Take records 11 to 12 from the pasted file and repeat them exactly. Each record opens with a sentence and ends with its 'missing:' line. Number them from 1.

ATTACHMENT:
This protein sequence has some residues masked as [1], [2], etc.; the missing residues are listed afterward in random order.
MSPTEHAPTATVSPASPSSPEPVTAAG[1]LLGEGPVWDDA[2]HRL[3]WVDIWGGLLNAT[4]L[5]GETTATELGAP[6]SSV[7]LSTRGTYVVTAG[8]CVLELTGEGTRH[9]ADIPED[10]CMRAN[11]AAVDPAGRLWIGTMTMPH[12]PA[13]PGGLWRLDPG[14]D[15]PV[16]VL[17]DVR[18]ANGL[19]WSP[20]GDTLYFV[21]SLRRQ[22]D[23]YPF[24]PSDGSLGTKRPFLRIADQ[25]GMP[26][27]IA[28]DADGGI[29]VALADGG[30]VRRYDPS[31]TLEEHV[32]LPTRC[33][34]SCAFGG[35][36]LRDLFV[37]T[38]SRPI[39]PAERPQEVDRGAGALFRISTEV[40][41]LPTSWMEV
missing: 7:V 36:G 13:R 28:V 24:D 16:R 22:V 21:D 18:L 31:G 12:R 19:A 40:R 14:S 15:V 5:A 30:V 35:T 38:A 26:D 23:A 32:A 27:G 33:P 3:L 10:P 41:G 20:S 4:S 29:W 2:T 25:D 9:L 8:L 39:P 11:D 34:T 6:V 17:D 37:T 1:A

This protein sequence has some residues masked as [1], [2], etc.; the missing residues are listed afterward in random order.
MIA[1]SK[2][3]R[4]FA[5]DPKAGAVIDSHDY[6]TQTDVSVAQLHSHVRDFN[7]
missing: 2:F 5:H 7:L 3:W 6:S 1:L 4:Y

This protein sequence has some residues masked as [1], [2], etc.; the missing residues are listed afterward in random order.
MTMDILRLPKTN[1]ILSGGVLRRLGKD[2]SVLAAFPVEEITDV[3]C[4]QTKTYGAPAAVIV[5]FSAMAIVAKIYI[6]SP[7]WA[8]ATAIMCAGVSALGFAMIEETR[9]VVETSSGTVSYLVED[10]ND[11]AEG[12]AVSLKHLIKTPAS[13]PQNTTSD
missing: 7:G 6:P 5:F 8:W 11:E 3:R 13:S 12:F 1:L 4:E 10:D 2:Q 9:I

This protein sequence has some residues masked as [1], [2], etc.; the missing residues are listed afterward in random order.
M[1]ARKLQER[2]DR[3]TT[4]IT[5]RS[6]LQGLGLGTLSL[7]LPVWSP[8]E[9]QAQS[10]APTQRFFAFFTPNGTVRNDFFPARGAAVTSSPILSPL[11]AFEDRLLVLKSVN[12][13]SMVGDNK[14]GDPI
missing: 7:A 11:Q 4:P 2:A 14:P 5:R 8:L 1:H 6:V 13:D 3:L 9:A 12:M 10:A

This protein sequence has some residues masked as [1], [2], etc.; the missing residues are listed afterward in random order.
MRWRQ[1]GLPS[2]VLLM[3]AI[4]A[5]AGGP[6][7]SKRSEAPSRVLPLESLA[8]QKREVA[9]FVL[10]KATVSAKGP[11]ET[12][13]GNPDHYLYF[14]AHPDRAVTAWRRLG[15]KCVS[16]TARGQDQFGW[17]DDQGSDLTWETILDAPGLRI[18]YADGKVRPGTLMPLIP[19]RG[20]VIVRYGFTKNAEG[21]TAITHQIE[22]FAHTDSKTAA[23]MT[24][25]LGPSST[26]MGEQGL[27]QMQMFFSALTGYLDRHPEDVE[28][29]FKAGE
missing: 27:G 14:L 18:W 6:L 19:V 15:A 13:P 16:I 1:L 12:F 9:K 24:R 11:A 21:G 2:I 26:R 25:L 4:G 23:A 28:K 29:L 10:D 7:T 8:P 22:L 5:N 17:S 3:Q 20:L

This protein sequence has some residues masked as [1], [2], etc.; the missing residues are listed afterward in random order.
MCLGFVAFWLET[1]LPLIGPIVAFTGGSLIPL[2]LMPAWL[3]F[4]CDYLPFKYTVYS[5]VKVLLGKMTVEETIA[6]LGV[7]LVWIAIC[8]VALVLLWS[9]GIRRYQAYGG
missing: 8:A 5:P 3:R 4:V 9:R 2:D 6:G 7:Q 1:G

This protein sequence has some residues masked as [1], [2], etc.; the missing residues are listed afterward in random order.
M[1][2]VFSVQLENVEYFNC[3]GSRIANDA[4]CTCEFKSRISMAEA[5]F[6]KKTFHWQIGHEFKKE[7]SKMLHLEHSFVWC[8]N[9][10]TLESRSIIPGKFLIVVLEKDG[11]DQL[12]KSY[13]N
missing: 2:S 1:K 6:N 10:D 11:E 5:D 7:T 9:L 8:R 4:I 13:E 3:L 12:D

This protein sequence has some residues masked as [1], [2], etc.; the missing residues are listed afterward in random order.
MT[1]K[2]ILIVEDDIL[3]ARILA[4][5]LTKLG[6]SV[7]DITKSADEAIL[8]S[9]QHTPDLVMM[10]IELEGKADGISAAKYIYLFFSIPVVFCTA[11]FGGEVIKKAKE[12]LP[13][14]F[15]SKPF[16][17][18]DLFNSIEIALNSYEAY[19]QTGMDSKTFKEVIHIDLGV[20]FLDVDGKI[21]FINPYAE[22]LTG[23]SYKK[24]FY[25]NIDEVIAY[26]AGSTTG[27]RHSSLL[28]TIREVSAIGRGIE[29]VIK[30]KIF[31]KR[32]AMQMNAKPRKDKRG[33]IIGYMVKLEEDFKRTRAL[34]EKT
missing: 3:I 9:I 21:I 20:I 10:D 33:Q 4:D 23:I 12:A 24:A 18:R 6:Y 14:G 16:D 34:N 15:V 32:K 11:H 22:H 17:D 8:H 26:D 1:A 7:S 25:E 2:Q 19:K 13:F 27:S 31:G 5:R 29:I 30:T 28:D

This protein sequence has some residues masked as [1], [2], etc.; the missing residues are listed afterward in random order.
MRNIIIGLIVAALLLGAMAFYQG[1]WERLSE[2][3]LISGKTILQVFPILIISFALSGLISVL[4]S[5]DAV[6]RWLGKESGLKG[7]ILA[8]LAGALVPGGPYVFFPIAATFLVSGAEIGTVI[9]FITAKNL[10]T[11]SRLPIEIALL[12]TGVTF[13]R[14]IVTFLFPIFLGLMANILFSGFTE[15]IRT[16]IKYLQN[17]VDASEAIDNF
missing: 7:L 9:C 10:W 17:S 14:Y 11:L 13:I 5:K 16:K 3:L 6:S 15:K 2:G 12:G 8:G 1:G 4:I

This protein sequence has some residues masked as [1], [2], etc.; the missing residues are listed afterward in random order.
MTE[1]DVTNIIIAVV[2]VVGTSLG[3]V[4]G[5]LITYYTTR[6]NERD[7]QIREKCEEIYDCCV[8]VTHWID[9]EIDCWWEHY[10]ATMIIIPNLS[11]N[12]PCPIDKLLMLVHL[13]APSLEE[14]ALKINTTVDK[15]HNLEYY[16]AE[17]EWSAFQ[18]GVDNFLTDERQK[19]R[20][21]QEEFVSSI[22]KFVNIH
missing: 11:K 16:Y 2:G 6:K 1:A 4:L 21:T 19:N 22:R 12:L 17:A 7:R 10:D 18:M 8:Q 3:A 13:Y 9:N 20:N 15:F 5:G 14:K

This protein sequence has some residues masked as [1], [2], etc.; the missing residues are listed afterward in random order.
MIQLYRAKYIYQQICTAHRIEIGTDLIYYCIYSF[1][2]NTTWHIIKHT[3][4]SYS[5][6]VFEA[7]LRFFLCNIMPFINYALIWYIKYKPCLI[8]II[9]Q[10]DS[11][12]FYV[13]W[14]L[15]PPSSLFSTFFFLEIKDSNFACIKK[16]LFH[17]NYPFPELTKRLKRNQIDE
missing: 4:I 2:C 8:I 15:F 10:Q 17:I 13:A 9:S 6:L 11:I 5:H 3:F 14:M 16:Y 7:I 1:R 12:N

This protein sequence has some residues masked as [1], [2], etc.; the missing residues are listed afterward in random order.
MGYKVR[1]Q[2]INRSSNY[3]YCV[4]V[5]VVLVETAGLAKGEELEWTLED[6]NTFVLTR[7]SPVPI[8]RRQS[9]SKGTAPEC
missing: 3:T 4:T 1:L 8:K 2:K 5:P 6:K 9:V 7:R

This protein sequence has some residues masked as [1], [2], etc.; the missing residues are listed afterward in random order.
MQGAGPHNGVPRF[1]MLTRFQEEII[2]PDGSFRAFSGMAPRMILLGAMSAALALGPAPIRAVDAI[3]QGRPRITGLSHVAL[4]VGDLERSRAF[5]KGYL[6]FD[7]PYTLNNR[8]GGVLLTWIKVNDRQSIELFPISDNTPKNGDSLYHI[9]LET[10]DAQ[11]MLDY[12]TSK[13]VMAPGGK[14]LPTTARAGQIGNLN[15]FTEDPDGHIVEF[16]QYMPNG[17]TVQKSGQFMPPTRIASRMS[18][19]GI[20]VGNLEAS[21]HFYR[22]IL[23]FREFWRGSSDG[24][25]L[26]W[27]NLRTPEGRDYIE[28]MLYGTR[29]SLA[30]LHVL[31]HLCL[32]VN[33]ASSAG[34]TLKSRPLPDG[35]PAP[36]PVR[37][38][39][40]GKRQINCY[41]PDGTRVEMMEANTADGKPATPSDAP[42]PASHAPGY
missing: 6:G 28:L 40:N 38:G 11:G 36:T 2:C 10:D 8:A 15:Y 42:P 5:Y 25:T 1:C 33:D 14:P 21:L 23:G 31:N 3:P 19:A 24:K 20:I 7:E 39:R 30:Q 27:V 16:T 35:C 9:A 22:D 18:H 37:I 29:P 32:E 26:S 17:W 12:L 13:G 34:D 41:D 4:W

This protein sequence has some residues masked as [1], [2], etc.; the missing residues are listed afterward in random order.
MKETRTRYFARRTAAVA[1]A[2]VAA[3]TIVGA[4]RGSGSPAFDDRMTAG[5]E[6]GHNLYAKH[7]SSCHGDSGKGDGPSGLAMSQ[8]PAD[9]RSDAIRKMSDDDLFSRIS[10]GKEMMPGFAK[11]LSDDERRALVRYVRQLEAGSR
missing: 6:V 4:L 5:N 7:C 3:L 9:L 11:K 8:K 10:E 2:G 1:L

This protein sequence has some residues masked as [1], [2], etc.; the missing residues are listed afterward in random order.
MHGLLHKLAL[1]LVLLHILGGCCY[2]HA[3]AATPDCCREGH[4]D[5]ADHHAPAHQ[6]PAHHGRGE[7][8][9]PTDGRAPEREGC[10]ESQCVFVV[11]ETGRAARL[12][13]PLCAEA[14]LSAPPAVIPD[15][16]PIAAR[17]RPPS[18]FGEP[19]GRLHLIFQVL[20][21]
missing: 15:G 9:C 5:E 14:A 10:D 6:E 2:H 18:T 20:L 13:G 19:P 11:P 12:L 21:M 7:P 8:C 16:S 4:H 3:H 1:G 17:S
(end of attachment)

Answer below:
This protein sequence has some residues masked as [1], [2], etc.; the missing residues are listed afterward in random order.
MIQLYRAKYIYQQICTAHRIEIGTDLIYYCIYSF[1][2]NTTWHIIKHT[3][4]SYS[5][6]VFEA[7]LRFFLCNIMPFINYALIWYIKYKPCLI[8]II[9]Q[10]DS[11][12]FYV[13]W[14]L[15]PPSSLFSTFFFLEIKDSNFACIKK[16]LFH[17]NYPFPELTKRLKRNQIDE
missing: 4:I 2:C 8:I 15:F 10:Q 17:I 13:A 9:S 6:L 11:I 5:H 3:F 14:M 16:Y 7:I 1:R 12:N

This protein sequence has some residues masked as [1], [2], etc.; the missing residues are listed afterward in random order.
MGYKVR[1]Q[2]INRSSNY[3]YCV[4]V[5]VVLVETAGLAKGEELEWTLED[6]NTFVLTR[7]SPVPI[8]RRQS[9]SKGTAPEC
missing: 3:T 4:T 1:L 8:K 2:K 5:P 6:K 9:V 7:R